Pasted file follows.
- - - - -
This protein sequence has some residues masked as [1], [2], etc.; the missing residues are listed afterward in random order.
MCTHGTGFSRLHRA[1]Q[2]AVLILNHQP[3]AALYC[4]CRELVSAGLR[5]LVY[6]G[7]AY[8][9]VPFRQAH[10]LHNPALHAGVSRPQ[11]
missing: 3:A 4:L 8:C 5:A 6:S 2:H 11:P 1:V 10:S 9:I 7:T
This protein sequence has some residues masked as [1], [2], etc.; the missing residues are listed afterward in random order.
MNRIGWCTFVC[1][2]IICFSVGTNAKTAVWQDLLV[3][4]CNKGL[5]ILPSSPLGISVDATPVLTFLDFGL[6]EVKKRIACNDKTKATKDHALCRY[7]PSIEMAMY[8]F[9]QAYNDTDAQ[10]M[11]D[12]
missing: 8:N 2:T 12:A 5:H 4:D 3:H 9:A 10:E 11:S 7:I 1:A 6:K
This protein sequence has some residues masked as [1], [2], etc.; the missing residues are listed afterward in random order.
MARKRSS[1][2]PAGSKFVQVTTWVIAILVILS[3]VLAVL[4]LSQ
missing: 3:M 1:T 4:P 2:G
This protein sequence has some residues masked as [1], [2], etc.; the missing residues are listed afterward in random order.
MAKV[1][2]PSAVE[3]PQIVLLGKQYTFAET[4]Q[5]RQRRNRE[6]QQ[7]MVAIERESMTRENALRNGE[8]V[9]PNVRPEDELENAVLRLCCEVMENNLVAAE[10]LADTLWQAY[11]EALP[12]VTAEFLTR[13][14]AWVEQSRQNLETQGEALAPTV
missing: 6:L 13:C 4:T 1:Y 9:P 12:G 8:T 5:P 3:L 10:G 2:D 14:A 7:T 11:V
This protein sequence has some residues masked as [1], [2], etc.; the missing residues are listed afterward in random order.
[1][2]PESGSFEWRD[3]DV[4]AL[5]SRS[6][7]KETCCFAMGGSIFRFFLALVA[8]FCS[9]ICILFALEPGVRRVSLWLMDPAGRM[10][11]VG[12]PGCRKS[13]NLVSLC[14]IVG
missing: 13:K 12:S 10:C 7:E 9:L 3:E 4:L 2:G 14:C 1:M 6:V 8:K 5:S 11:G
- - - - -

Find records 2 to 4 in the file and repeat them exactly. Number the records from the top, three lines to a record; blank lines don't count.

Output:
This protein sequence has some residues masked as [1], [2], etc.; the missing residues are listed afterward in random order.
MNRIGWCTFVC[1][2]IICFSVGTNAKTAVWQDLLV[3][4]CNKGL[5]ILPSSPLGISVDATPVLTFLDFGL[6]EVKKRIACNDKTKATKDHALCRY[7]PSIEMAMY[8]F[9]QAYNDTDAQ[10]M[11]D[12]
missing: 8:N 2:T 12:A 5:H 4:D 3:H 9:A 10:E 11:S 7:I 1:A 6:K
This protein sequence has some residues masked as [1], [2], etc.; the missing residues are listed afterward in random order.
MARKRSS[1][2]PAGSKFVQVTTWVIAILVILS[3]VLAVL[4]LSQ
missing: 3:M 1:T 4:P 2:G
This protein sequence has some residues masked as [1], [2], etc.; the missing residues are listed afterward in random order.
MAKV[1][2]PSAVE[3]PQIVLLGKQYTFAET[4]Q[5]RQRRNRE[6]QQ[7]MVAIERESMTRENALRNGE[8]V[9]PNVRPEDELENAVLRLCCEVMENNLVAAE[10]LADTLWQAY[11]EALP[12]VTAEFLTR[13][14]AWVEQSRQNLETQGEALAPTV
missing: 6:L 13:C 4:T 1:Y 9:P 12:G 8:T 5:P 3:L 10:G 2:D 14:A 7:T 11:V